Thursday, 30 June 2016

…Take the moment and make it perfect

Shortly before I set off for a quick sightseeing trip I lived through 15-minutes-long episode I could not get off my mind for the past two weeks.

15 June 2016, Wednesday.
A workmate who had decided to attend the same conference I did turned up around 9:00 a.m. As his decision had been kind of belated (or to put it coarsely, he had not been far-sighted), he had not managed to find a room in a hotel where the conference was held. He was planning to leave before evening to return to Warsaw around dusk, yet when it turned out my single room was in fact a double room with two single beds, I decided to give in to his entreating and put him up overnight, illegally. Because we had one room entry card, we had no choice but to go to most places together. As I spoke on the phone to another colleague, he advised jocosely we hang around separately, since I would be scaring off his prospective clients and he would be scaring off all women interested in me…

16 June 2016, Thursday
Early morning. The workmate is kind of languorous and indecisive; two traits I cannot put up with when they are exhibited by fellow males. I delicately urge him to leave the room before 7:30 a.m.. He insists on eating a breakfast in the hotel restaurant, while I keep telling him just like in almost each and every hotel, the restaurant crew would ask him about room number and thus his free-riding would come to the light, not the course of event we both would wish for. I walk downstairs to consume my duly paid breakfast and leave him packing his stuff in my room. While I finish eating, I see him strutting about outside the hotel. Then I notice a missed phone call from him. We work together on day-to-day basis, so I overcome my irritation and walk off outside to shake his hand and wish him a good journey… He marches to his company car, while I take delight in breathing in fresh warm morning air. The past twenty two and half hours proved lack of company is better than any company…

I briskly stride towards the hotel making a plan to visit the swimming pool (went there once yesterday, but since it has been paid for, why not use it?) and in my state of sheer bliss I fail to notice a young woman crouching over an open suitcase. She begins a conversation:
Woman: Excuse me sir, does sir know how to call a taxi to the train station in Town?
Me: At the moment unfortunately not, but I am just finding it out (grabbing the smartphone from my pocket and looking for a number to order a taxi cab from Town).
Woman: The taxi driver was bound to pick me up at 7:30 while my train to Warsaw departs at 8:03…
Me: I am afraid you have some twenty minutes left and waiting for a taxi is kind of risky. If you are to make it to the station, I will give you a lift. I will just fetch the car keys and documents from my room and off we go…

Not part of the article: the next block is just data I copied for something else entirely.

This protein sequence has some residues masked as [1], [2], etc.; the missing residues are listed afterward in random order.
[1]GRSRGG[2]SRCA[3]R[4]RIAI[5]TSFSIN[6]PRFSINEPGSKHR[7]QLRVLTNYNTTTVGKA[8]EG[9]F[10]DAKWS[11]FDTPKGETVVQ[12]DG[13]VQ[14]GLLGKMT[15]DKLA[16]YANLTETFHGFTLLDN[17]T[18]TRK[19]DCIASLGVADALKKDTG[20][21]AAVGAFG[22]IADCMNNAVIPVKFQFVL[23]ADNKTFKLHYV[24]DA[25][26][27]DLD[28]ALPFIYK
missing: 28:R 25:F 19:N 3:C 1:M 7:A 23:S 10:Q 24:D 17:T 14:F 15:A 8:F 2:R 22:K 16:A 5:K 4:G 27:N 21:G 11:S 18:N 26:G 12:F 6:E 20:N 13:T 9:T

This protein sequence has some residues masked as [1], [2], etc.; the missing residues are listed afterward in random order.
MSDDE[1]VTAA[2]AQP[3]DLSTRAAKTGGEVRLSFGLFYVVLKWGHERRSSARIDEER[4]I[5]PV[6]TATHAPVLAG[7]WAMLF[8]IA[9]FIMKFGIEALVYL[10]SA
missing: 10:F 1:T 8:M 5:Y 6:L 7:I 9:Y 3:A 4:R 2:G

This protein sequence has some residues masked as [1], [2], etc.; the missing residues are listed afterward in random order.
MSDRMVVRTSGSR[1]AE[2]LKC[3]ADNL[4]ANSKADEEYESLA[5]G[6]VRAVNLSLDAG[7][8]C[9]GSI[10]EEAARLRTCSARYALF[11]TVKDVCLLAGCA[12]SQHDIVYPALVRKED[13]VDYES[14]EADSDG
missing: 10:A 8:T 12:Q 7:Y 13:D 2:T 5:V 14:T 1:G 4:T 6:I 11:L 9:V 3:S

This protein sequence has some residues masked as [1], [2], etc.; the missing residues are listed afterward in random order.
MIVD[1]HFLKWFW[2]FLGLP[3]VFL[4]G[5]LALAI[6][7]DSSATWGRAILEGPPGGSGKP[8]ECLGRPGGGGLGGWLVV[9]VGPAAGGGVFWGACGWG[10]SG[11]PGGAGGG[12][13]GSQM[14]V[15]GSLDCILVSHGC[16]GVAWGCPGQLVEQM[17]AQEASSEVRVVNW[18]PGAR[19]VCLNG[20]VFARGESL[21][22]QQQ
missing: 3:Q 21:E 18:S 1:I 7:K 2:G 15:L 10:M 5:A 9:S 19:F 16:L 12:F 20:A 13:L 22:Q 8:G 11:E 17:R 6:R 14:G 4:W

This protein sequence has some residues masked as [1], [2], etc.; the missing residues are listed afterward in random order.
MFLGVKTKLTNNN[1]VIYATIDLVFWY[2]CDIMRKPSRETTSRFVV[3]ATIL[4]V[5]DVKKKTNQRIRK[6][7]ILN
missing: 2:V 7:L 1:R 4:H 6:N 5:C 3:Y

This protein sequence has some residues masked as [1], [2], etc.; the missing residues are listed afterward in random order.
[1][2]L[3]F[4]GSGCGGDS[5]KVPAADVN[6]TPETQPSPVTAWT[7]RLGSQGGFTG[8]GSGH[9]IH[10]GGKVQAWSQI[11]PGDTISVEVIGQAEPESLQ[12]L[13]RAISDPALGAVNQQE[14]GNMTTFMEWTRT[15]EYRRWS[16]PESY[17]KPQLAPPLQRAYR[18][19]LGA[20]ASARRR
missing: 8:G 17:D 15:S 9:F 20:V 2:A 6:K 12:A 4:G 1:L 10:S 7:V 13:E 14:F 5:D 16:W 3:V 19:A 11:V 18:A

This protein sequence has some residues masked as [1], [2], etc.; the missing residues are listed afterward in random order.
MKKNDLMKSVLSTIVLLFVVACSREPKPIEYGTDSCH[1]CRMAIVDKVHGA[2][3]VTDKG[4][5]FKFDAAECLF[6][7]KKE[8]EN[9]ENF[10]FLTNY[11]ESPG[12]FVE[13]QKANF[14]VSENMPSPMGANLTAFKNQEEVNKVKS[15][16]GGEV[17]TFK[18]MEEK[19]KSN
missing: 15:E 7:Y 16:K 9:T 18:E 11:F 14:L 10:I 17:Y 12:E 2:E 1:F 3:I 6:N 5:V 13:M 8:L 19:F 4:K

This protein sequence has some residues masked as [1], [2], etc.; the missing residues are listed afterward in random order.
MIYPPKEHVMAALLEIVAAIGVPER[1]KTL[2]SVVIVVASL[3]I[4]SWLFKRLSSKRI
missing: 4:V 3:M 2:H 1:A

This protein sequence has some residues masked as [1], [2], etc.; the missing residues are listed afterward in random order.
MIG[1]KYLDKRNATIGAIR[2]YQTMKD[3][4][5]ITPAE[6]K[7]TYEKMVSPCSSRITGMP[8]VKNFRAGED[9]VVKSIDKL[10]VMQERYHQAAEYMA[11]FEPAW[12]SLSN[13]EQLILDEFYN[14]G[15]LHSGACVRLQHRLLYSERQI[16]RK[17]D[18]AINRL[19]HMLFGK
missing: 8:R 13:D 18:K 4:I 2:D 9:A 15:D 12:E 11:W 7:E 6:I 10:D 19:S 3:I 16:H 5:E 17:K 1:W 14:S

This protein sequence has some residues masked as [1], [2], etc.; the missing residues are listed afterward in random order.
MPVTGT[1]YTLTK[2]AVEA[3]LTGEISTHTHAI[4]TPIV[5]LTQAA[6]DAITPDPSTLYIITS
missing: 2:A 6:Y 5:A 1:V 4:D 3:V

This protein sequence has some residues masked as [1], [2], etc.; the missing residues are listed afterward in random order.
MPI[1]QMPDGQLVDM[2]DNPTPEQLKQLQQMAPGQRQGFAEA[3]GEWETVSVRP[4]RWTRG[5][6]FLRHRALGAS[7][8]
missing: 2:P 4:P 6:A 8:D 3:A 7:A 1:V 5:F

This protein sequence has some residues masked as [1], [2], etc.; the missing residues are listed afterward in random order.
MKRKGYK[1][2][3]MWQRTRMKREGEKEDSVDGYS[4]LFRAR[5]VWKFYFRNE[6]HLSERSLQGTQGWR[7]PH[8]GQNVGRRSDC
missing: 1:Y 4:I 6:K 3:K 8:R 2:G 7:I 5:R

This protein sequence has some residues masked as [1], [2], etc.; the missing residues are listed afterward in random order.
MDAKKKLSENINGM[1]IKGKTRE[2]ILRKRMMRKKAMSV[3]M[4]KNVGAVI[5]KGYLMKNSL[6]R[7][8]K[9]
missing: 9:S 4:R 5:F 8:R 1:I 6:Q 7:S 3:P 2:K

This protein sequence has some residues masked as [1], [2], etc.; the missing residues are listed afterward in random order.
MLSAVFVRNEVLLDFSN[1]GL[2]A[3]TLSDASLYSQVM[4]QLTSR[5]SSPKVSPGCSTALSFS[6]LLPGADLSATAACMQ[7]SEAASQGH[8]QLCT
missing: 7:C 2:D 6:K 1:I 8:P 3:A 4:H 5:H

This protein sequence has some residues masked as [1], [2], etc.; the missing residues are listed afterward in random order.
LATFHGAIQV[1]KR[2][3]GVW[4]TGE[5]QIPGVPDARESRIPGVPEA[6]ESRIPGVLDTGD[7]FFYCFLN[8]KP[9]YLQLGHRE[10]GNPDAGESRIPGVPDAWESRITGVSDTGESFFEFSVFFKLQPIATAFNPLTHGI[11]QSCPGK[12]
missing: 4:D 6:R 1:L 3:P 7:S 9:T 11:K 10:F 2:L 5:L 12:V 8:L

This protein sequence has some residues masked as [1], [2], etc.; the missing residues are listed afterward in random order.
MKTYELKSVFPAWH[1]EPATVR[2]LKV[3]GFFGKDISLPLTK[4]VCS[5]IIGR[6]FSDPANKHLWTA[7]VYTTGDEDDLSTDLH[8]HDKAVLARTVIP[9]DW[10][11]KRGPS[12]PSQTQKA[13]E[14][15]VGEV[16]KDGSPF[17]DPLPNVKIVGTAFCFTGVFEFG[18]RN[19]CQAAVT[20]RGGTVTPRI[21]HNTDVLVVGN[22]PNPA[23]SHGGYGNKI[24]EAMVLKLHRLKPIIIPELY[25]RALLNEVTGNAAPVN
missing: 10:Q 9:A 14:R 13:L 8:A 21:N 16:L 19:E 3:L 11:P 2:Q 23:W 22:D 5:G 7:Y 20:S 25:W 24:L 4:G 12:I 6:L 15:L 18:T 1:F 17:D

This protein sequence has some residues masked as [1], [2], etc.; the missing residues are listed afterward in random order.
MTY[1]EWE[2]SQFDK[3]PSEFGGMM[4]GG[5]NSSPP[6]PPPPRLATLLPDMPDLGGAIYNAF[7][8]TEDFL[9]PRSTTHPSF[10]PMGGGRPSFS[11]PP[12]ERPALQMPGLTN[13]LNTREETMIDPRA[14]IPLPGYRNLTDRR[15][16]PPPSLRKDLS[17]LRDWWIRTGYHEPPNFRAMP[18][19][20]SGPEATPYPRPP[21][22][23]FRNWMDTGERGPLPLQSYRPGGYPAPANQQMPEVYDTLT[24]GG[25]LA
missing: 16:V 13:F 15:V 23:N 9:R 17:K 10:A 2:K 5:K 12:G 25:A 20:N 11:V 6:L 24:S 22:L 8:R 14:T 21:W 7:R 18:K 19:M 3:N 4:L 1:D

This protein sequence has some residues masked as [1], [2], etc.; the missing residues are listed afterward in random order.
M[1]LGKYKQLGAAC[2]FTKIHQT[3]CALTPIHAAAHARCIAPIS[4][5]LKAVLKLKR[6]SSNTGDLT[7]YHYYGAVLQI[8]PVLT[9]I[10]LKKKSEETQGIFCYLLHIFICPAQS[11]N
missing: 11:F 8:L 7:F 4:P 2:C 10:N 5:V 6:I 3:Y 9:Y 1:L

While I was nearly running back with stuff necessary to fire up the car, my thought was that the taxi driver has pitched up in the meantime and I my fit of help was gratuitous…

Woman, still squatting over the open suitcase: I thought sir was joking and ran away. Sir is very nice.

From the next ten minutes I remember that:
- we kept talking (or heads off) during the entire journey and definitely were on the same wavelength from the very moment we got into the car, however I cannot recall well subject matters of our chat,
- I felt addressing each other Pani / Pan was absurdly unnatural since with newly met people on social occasions I am on name’s terms from the very beginning,
- I had to ask her to find a route to the train station on her mobile phone (with hindsight I have learnt my new company swanky smartphone has an up-to-the-mark navigation),
- she was somewhat frightened by my style of driving, while I was slightly fast and furious behind the wheel,
- when for a moment we talked about football (Poland was due to play with Germany later that day), I missed an opportunity to sound out whether she has a husband or boyfriend (by asking a casual question whether her husband or boyfriend is a football fan),
- when I parked next to the station she asked me for a business card and since I had left them in the hotel. I told her my name and private phone number and held back from asking her about hers, since my thought was that in such situation asking her for phone number would be a step too far. In my awkward reasoning I had showed immediate initiative and resourcefulness and if she wanted to pay back as she was promising when getting off the car, she would make the next step, if not, imposing myself was a bad idea.